[IPAC-List] Facebook

Mark Hammer Mark.Hammer at psc-cfp.gc.ca
Wed Feb 27 10:22:44 EST 2013

Said it before, and I'll say it again. I think the difficulty with
using information on social media sites as a basis for selection is that
they are used for, and can pretty much only provide, negative
information about candidates. Positive information about people is rare
in their web-presence, if only because people who do good works often
don't brag about it or receive awards for it.

If one is selecting for a position that demands high security and/or
discretion, then I suppose someone's public admission or bragging of
their extreme degree of intoxication (perhaps with illicit substances)
suggests that they may not be ideally suited for that position. But for
a lot of other positions, all it may do is inform about what people are
willing to talk about, rather than provide a full accounting such that
positive and negative indicators can be weighed out against each other.
Should we infer that those whose Facebook page (or whatever supplants it
in the years to come) do NOT include detailed exploits or lists of
"friends" are good hires, or creepily asocial hires?

The inference that extroversion is associated with certain styles or
amounts of Facebook content strikes me as sensible, but quantification
against a cutoff is not feasible, or at least seriously premature.
You'd think that whoever wishes to assess personality traits for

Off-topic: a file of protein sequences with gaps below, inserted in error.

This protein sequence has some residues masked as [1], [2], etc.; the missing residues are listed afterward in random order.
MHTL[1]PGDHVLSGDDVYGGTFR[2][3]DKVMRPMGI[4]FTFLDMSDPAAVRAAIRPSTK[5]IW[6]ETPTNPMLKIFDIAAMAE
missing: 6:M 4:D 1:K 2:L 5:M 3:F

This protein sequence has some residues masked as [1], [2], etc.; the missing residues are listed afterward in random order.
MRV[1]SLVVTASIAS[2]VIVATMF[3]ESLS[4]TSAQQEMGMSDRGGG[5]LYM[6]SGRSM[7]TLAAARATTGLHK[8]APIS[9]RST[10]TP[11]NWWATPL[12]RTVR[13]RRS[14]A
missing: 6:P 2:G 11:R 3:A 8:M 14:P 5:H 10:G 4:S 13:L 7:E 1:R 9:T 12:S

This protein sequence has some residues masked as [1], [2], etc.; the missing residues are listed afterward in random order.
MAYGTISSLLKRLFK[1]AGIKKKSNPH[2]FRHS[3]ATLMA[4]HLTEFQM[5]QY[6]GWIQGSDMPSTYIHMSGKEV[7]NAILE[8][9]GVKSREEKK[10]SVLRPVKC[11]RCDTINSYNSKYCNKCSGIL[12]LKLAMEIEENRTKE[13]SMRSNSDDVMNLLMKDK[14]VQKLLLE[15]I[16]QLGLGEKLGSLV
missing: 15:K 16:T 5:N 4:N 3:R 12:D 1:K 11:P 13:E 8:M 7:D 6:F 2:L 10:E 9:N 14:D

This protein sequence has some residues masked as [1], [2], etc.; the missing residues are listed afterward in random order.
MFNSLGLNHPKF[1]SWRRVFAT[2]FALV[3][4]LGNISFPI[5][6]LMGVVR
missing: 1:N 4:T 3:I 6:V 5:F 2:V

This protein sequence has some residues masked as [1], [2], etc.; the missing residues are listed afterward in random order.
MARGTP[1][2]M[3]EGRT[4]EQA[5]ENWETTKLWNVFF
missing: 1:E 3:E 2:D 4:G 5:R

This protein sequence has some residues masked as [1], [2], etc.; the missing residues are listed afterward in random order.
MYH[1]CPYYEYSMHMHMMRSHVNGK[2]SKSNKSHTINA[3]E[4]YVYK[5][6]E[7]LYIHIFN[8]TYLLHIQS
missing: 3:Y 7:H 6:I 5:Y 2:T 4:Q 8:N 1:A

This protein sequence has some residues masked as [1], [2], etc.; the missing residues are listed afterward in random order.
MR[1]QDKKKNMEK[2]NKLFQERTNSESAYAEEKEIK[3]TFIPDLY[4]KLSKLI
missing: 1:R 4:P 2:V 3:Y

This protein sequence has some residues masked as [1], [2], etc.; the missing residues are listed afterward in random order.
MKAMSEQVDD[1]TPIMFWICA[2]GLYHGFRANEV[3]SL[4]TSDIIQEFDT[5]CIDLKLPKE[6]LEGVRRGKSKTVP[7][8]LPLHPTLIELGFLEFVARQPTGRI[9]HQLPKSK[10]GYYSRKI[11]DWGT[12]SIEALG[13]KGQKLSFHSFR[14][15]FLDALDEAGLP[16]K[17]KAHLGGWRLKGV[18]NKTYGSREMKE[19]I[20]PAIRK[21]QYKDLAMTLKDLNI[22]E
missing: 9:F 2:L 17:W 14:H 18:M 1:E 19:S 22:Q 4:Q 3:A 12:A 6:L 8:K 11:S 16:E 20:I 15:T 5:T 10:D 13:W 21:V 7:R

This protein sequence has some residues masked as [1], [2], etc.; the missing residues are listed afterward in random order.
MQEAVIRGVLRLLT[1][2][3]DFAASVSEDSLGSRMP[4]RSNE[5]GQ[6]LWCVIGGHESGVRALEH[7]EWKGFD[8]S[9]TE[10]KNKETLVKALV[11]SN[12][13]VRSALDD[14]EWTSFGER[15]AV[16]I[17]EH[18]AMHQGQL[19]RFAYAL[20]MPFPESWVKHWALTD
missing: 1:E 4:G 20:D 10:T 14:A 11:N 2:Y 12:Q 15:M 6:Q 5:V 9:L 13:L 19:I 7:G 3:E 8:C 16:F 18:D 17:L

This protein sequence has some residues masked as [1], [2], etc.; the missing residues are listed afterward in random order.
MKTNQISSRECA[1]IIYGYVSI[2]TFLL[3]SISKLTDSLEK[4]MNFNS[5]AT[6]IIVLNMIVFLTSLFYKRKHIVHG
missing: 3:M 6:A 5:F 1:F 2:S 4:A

selection would have a little more rigour than that, whether the
information source is Facebook or anything else. Sheesh, if we can't
put faith in unstructured interviews, why the dickens put faith in
exploration of Facebook pages? I suppose there is the reasonable belief
that people may reveal aspects of themselves in an unguarded way, but
they'll do that doing block design on the WAIS, for crying out loud.

For myself, I have only knowingly seen a Facebook page (at least I
think that's what it was) on maybe 3 occasions, and have no use for it
myself (which is increasingly shutting me out of a great many
discussions as hobby or other substantive discussions migrate there,
unfortunately, but so be it). I could probably fit my entire LinkedIn
profile into a tweet several times.

In general, with only a few exceptions, use of social media information
sounds like a crapshoot to me, and a step down in terms of
professionalism in assessment. Some employers may not be, but I like to
think we're better than that.

Mark Hammer


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